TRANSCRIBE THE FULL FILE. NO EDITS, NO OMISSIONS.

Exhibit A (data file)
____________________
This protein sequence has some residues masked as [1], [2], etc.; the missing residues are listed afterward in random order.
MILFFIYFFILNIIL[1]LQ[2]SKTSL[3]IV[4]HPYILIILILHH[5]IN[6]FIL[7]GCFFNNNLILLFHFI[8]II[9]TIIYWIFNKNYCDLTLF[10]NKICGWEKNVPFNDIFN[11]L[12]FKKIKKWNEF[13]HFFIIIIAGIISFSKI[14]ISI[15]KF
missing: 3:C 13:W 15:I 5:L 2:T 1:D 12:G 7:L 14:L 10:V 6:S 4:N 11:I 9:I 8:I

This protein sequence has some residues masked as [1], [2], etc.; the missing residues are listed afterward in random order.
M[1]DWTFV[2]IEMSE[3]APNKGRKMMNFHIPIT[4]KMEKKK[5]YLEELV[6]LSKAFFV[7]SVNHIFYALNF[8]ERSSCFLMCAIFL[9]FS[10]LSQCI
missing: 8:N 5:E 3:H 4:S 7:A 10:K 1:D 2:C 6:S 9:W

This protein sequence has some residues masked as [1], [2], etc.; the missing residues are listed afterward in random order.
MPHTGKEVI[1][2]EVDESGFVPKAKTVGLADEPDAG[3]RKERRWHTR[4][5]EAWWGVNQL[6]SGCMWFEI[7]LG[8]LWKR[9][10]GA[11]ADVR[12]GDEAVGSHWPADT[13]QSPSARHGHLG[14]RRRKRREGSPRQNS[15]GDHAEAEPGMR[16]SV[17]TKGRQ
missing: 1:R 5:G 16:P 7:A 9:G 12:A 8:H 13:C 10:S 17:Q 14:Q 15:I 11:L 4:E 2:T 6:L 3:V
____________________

This protein sequence has some residues masked as [1], [2], etc.; the missing residues are listed afterward in random order.
MILFFIYFFILNIIL[1]LQ[2]SKTSL[3]IV[4]HPYILIILILHH[5]IN[6]FIL[7]GCFFNNNLILLFHFI[8]II[9]TIIYWIFNKNYCDLTLF[10]NKICGWEKNVPFNDIFN[11]L[12]FKKIKKWNEF[13]HFFIIIIAGIISFSKI[14]ISI[15]KF
missing: 3:C 13:W 15:I 5:L 2:T 1:D 12:G 7:L 14:L 10:V 6:S 4:N 11:I 9:I 8:I

This protein sequence has some residues masked as [1], [2], etc.; the missing residues are listed afterward in random order.
M[1]DWTFV[2]IEMSE[3]APNKGRKMMNFHIPIT[4]KMEKKK[5]YLEELV[6]LSKAFFV[7]SVNHIFYALNF[8]ERSSCFLMCAIFL[9]FS[10]LSQCI
missing: 8:N 5:E 3:H 4:S 7:A 10:K 1:D 2:C 6:S 9:W

This protein sequence has some residues masked as [1], [2], etc.; the missing residues are listed afterward in random order.
MPHTGKEVI[1][2]EVDESGFVPKAKTVGLADEPDAG[3]RKERRWHTR[4][5]EAWWGVNQL[6]SGCMWFEI[7]LG[8]LWKR[9][10]GA[11]ADVR[12]GDEAVGSHWPADT[13]QSPSARHGHLG[14]RRRKRREGSPRQNS[15]GDHAEAEPGMR[16]SV[17]TKGRQ
missing: 1:R 5:G 16:P 7:A 9:G 12:A 8:H 13:C 10:S 17:Q 14:Q 15:I 11:L 4:E 2:T 6:L 3:V